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Q: I converted to Judaism (Conservative) and was approved for aliyah under the Law of Return. Will my teudat zehut [Identification card] include my Hebrew date of birth? If not, am I still considered Jewish in Israel?
A: All ID cards have the date of birth written twice: The Gregorian and Jewish corresponding day. However this has nothing to do with being considered Jewish. You can write the Hebrew date that you purchased a car but that doesn't make the car Jewish!!!
Q: How can we become Israeli citizens and become able to live there permanently without having recent Jewish blood. Our parents were European.
A: Very difficult. The Immigration policy of Israel is based on the law of Return. There are other categories such as Unification of families, Law of Passports and Laws of Entry. From what you have briefly written, it doesn't sound as if you fall under any of these categories. Your best bet is to try and find jobs in Israel and apply for foreign workers visas. After a few years of working in Israel, no criminal record etc, you can try and obtain permanent residency.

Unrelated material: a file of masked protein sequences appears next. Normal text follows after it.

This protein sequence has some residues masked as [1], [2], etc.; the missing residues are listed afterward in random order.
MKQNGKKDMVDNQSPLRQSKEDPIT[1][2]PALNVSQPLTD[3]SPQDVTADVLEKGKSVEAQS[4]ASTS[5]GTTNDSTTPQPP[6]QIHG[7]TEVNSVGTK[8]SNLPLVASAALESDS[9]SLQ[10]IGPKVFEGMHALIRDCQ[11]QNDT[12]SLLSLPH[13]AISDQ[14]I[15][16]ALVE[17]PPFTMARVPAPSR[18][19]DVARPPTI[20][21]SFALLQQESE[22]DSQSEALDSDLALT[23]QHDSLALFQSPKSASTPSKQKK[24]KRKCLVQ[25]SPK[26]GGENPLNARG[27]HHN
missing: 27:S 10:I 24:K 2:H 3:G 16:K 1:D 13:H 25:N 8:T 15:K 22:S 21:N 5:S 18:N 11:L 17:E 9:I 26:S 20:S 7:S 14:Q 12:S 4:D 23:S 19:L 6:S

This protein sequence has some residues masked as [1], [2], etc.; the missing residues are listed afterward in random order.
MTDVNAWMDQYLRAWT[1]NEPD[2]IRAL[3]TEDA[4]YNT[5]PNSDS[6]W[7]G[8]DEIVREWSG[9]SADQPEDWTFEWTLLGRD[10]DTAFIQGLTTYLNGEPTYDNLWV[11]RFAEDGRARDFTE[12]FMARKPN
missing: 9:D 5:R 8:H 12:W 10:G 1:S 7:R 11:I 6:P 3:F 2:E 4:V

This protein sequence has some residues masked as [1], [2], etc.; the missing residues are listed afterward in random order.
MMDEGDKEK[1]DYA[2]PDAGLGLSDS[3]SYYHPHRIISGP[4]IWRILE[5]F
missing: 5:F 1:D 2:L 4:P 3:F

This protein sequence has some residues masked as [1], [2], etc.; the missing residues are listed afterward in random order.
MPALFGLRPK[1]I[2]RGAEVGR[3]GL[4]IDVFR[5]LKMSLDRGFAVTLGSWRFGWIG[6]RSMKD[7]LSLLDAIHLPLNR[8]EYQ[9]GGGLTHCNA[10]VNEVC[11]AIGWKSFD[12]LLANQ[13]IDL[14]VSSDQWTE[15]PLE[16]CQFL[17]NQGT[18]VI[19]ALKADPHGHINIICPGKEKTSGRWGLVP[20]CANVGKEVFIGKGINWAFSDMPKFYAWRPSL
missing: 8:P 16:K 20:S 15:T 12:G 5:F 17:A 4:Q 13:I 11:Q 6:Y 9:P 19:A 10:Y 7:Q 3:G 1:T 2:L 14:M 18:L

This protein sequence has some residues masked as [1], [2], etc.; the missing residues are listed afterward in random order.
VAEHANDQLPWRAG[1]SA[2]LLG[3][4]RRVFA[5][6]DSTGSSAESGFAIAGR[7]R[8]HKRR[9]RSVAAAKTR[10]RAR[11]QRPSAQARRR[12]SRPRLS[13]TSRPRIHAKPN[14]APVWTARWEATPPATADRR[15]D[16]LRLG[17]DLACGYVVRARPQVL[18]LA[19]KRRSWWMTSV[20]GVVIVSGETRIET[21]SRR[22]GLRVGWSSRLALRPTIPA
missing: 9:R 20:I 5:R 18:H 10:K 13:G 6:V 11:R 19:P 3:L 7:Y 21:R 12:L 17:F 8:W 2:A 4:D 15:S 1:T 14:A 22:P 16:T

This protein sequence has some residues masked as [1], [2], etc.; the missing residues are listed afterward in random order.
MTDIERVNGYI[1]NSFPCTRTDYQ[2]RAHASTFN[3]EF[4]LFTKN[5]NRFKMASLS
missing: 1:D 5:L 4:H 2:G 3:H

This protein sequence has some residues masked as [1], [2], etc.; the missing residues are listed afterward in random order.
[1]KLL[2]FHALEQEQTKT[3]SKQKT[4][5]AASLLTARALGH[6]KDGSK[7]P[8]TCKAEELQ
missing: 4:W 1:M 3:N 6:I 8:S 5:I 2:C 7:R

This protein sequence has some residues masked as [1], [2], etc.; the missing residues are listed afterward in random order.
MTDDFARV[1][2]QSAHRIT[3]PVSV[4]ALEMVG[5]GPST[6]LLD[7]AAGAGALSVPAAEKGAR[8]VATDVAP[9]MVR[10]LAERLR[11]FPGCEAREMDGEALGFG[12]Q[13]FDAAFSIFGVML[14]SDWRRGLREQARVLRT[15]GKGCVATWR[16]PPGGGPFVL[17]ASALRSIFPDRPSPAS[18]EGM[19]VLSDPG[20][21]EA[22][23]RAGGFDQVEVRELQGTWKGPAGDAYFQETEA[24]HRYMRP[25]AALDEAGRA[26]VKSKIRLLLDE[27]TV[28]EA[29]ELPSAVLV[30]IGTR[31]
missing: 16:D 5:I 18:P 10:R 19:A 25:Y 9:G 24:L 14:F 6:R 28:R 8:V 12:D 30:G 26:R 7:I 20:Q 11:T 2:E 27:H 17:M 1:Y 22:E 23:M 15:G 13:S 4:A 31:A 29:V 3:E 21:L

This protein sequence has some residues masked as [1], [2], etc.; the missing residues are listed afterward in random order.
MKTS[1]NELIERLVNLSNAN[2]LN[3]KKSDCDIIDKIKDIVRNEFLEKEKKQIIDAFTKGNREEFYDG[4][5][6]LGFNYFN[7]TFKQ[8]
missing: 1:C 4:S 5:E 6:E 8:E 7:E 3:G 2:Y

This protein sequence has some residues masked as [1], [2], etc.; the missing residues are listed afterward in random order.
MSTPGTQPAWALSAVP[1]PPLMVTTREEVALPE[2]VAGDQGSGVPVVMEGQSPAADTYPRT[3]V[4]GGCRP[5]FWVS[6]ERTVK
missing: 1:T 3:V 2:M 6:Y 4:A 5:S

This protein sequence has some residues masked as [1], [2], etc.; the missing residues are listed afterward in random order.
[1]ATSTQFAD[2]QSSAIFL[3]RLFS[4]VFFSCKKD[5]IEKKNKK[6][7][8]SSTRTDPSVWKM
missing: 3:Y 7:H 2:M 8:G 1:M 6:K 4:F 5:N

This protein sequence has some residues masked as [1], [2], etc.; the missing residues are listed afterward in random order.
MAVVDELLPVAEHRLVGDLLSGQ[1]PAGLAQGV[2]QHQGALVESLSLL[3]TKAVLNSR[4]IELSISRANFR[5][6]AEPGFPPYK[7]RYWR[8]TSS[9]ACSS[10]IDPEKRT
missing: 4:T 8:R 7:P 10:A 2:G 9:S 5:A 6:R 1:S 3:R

Q: My father was adopted at birth by two Jews (my grandparents). My dad was brought up in the Jewish faith. He was circumcised,Â given a Hebrew name and bar mitvahed. Can his son make aliyah?
A: If your father was legally adopted by Jews and then underwent an official symbolic conversion by a Beth Din, then your father is as Jewish as any other born Jew. Consequently you have the right of Aliyah.
Q: I am the son of sabras, 3 generations, and a surgeon wishing to return to Israel. Without abandoning all US life, can I get an Israeli passport/before arrival.